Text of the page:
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Linda Green had anticipated the removal of her kidney since doctors first discovered the tumor there about eight years ago.

The tumor was small enough that doctors decided not to act for years, but in March they found it had more than doubled in size.

Green waited for the news that she would lose her kidney. But doctors at Intermountain Medical Center had a better idea.

They printed a 3-D model of her kidney — and the tumor — based on scans of the organ. That model provided a road map to determine the best way to remove the tumor, which was entangled in her kidney's vital veins and arteries, said Jay Bishoff, director of the Intermountain Urological Institute, at a Monday news conference.

"It's important to try to save kidneys in people every chance we can," Bishoff said. He used the model to prepare for the surgery, he added, and also referenced it during the surgery.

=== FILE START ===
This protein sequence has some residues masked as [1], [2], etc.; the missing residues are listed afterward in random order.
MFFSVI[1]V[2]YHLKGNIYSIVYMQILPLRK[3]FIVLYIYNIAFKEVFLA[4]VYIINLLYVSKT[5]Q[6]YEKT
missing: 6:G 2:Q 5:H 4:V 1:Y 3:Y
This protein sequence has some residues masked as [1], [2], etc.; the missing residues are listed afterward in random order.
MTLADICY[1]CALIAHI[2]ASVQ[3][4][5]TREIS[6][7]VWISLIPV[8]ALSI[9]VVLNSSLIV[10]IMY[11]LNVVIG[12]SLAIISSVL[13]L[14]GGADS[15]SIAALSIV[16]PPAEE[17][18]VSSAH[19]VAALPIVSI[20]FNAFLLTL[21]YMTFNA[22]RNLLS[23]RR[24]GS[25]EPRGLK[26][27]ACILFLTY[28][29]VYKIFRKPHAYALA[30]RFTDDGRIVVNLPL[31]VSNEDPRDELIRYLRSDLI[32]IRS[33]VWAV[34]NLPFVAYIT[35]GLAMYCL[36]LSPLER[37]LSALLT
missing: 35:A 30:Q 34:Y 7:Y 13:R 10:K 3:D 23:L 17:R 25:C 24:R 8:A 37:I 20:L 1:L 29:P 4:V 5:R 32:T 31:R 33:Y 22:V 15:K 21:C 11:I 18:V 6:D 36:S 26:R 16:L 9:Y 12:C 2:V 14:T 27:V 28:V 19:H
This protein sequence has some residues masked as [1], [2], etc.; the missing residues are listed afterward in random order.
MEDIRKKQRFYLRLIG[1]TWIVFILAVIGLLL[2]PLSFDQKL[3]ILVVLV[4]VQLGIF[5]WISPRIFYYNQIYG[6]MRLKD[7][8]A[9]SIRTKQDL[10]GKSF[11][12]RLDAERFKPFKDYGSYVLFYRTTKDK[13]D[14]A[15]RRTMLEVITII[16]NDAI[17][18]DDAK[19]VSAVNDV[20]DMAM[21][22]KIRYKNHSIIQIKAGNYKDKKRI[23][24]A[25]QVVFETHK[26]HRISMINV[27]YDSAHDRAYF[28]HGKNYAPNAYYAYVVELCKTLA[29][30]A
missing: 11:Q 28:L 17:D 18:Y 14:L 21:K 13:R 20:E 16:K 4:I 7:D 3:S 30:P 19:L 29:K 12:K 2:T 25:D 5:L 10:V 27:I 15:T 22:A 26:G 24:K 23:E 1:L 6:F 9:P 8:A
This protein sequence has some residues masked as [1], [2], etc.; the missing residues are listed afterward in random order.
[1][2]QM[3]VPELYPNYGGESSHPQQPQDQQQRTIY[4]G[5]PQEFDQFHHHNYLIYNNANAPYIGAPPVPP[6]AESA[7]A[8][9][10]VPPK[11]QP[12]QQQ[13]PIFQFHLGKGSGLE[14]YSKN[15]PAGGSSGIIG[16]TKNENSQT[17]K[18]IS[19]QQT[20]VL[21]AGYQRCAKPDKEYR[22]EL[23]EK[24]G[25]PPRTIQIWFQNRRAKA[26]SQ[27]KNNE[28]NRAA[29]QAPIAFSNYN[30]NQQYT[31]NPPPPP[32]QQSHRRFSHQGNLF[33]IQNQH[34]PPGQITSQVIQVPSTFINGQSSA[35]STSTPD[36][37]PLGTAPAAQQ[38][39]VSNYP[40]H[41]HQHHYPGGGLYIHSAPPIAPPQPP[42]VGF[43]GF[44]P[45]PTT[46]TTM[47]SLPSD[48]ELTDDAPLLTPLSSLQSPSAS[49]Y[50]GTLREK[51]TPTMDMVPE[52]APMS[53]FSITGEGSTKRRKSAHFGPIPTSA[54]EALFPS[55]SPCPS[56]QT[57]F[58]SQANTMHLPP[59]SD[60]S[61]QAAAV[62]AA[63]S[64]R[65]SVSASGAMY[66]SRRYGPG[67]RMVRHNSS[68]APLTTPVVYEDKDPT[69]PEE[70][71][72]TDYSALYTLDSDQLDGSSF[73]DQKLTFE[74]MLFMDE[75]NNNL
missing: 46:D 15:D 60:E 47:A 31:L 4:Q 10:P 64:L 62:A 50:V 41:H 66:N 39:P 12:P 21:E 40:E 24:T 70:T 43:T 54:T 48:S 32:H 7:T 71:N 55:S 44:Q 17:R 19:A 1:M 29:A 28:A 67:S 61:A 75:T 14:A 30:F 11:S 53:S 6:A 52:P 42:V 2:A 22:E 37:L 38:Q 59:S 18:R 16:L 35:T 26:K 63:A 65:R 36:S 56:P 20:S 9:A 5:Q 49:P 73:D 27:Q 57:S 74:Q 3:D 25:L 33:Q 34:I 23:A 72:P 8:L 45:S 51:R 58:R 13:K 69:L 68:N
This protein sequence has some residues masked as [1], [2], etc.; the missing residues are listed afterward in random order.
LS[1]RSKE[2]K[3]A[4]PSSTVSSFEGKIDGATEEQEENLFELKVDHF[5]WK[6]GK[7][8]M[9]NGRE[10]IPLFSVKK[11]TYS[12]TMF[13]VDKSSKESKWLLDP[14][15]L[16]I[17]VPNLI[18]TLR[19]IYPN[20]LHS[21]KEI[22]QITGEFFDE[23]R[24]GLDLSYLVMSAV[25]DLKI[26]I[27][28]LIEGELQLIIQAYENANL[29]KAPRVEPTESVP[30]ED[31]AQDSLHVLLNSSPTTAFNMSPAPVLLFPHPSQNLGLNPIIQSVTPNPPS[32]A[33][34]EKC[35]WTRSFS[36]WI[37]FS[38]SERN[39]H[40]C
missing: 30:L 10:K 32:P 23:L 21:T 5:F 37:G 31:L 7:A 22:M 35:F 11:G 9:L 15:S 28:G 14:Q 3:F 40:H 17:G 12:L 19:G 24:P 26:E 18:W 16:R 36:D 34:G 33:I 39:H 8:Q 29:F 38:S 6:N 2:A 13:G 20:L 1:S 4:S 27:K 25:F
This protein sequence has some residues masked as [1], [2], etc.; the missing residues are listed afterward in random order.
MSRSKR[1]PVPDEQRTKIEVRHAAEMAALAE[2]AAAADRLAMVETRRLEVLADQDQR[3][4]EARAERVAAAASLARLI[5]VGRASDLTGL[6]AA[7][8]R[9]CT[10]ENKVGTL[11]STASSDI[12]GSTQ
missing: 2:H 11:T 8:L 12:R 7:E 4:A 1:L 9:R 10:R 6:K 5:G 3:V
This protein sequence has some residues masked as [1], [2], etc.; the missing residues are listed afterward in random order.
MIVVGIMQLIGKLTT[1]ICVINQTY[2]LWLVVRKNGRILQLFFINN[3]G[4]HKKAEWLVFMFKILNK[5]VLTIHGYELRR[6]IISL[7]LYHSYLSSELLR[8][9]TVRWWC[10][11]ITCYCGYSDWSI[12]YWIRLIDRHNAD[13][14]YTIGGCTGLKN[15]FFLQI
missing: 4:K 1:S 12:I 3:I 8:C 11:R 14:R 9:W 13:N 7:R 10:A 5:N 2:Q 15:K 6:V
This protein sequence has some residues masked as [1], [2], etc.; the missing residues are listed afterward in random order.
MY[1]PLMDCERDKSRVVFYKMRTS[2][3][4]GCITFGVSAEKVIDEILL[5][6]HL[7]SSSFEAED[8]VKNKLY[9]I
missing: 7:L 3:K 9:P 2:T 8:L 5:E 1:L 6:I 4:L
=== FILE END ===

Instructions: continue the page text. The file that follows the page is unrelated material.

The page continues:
Green had surgery last month and doctors were able to remove the whole thing. The model helped doctors see a small portion of the tumor that wasn't visible on the scans.

"Dr. Bishoff was fully intent on saving my kidney, which he did and I appreciate that," Linda said. "Because he was so confident, I was confident in the fact that I was going to have a kidney."

The 3-D rendering of Green's kidney was produced using technology at the Intermountain Transformation Lab. Cory Smith, the lab's senior project manager and process architect, said this is the first time a 3-D model was used at Intermountain to prepare for a surgery.

"We're giving doctors additional visual tools to see the anatomy in a different way," Smith said.

He added that they are continuing to look for "appropriate cases" for these models moving forward, adding that oncology is a natural place for them to be effective.

The models are most helpful in the more complex cases, and Bishoff said "very few" kidney operations at Intermountain will require one.

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